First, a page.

In one of the most important pieces of research Nearshore Americas has ever produced, the “Real Wages of Nearshore Contact Centers 2017” provides a truly authoritative examination of ten Nearshore markets – and reveals a surprising set of results. (For instance, the ‘cheapest’ nearshore market is not in Central America, as many might assume).
The report reflects over five months of exhaustive research, drawing from dozens of contact center operators and sources in each of the selected markets. The report uncovers prevailing wages in five categories: agents, directors, coordinators, supervisors, and managers. It also examines the factors that determine higher wages, and takes a close look at the impacts of a strengthening U.S. dollar.
“There are so many assumptions being made today about what wages are in the region, and sadly many of these assumptions are based on out-of-date opinions and imaginary data,” said Kirk Laughlin, Managing Director at Nearshore Americas. “This piece of research clearly spells out where the real bargains are in employing talented Nearshore professionals.”
The countries covered in the report include Colombia, Costa Rica, Dominican Republic, El Salvador, Guatemala, Guyana, Honduras, Jamaica, Mexico, and Nicaragua.
A must-read for outsourcing firms expanding into the region, the report also examines bonus structures, total costs of employment, outbound sales, and wage growth over the past year. The Real Wages of Nearshore Contact Centers: 2017 also explains overall expenses for hiring and retaining IT talent and forecasts future wage growth.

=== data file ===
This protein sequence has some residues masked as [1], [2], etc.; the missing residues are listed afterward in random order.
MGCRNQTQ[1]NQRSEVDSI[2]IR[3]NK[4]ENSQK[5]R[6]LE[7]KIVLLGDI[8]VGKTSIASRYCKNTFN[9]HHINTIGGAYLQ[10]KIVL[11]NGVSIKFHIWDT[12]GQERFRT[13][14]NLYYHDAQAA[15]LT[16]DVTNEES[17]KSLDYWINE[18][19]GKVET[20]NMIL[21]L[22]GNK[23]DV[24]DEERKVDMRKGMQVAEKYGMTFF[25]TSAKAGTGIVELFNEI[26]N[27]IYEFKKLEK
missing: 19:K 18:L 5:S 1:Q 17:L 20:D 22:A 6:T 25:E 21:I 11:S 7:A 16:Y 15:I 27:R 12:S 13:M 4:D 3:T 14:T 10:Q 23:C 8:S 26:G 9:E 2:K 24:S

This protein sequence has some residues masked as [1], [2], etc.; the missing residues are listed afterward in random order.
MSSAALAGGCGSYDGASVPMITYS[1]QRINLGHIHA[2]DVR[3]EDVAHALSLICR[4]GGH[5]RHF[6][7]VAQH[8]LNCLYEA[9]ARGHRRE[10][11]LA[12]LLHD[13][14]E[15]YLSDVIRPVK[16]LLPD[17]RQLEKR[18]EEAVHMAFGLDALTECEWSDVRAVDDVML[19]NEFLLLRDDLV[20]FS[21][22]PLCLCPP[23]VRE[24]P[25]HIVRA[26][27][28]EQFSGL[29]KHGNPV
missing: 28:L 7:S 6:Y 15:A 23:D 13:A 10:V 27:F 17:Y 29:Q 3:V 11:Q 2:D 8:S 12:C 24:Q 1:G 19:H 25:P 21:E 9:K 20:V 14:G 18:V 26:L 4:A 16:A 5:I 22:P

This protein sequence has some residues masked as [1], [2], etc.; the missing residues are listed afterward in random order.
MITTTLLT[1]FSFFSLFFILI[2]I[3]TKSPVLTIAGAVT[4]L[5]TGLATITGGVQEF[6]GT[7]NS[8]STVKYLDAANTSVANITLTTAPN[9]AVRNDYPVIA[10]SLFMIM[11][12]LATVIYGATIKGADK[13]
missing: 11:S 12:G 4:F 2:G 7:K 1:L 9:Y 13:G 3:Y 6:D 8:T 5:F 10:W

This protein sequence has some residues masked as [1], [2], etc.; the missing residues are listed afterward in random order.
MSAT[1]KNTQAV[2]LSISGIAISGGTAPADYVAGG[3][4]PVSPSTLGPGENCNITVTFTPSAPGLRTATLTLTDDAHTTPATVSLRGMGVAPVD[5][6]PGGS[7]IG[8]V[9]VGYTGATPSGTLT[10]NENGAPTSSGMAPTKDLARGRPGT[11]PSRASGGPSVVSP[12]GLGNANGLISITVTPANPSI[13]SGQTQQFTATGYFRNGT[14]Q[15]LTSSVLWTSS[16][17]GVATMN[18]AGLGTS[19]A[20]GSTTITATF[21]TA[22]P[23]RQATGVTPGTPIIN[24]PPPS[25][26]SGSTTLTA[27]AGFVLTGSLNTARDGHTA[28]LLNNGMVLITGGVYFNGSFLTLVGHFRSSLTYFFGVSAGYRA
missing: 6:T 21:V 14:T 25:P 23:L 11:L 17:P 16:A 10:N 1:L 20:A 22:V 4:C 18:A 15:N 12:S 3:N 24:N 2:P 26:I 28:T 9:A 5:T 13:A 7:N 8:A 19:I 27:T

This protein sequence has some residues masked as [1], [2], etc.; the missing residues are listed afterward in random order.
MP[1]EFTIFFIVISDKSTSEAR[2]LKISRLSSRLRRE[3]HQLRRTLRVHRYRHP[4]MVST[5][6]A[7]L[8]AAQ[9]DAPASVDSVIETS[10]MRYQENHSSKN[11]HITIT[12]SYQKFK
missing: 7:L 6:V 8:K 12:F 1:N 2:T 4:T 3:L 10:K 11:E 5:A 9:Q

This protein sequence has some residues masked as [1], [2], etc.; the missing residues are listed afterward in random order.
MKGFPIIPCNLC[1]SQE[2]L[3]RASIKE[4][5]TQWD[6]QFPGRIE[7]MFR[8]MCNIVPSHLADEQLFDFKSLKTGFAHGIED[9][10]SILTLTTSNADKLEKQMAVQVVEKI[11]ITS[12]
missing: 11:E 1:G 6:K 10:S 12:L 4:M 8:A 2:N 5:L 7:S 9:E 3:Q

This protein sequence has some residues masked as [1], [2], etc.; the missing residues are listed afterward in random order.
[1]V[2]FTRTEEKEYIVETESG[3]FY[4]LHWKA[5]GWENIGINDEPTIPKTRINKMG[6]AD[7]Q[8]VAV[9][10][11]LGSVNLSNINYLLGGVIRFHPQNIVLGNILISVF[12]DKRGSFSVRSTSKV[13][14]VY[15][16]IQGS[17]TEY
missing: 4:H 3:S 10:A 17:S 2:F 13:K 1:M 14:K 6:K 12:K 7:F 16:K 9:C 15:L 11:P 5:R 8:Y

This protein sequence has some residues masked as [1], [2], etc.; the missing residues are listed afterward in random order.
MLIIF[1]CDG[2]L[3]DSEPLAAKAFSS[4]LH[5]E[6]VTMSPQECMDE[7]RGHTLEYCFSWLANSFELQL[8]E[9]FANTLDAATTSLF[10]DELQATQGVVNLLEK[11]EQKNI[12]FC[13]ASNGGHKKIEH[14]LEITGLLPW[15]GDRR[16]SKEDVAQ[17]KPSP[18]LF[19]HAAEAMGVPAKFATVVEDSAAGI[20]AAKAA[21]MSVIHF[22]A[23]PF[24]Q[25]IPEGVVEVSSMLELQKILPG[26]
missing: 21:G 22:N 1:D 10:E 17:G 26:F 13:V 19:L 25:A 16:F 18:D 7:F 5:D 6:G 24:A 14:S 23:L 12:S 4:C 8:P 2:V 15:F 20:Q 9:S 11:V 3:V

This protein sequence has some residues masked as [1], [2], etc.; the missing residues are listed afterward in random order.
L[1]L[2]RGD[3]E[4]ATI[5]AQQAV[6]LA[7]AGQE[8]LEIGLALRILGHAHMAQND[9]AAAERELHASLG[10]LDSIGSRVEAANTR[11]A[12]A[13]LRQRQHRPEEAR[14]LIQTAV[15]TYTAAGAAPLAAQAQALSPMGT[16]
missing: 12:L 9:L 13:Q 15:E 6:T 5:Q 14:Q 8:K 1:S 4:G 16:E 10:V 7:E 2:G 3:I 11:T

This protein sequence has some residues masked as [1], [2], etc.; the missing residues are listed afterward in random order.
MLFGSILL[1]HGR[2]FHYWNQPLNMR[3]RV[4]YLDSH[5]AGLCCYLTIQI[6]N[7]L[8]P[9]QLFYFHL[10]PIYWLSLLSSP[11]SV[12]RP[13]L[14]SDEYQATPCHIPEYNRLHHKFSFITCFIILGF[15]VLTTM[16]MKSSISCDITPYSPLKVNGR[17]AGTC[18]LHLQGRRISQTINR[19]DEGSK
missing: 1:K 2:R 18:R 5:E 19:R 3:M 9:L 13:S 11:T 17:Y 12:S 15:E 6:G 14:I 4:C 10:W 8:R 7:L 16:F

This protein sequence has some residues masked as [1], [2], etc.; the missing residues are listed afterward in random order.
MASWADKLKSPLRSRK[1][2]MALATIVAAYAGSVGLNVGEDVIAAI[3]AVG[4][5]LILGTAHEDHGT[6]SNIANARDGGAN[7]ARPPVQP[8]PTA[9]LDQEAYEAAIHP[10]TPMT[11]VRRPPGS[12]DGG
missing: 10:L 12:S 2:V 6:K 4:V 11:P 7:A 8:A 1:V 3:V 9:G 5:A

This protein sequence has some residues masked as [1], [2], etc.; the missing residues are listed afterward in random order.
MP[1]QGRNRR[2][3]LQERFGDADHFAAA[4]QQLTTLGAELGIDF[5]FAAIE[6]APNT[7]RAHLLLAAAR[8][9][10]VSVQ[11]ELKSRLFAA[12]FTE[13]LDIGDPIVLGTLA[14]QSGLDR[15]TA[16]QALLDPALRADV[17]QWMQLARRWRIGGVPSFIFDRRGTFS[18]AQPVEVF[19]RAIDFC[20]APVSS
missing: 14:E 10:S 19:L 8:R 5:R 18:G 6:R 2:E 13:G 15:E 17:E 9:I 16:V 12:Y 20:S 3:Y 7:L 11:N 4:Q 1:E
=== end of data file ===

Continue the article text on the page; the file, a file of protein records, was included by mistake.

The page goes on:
What is also interesting is the variability in wages according to job title. For instance, the highest cost for managers in the region is in Nicaragua, despite that country being quite competitive in other roles.
As the chart above indicates, Costa Rica, Dominican Republic, Honduras, Jamaica, and Mexico all are slightly above the average wage for managers in the study.
There are many factors determining call center salaries. For example, many might assume that Costa Rica is the most expensive country for call center operators. But some factors, such as higher bonuses, are pushing up the cost of employment in many other markets.
As expected, the report found that bilingual agents are making more money than native-only agents in most of these markets. Knowing a second language is the biggest advantage for call center agents in Jamaica and El Salvador.
The report has explained how inflation and currency devaluation have made some countries more attractive for call center operators. But in some places, neither inflation nor currency comes into play.
In Colombia, for example, Bogota is a major delivery point for nearshore call center services. But some call centers seeking Spanish-language delivery at low costs are bulking up in the northern city of Barranquilla.
Although many firms claim that they increase wages in accordance with inflation rates, the report finds call center wages increasing at a faster rate than overall inflation in some markets.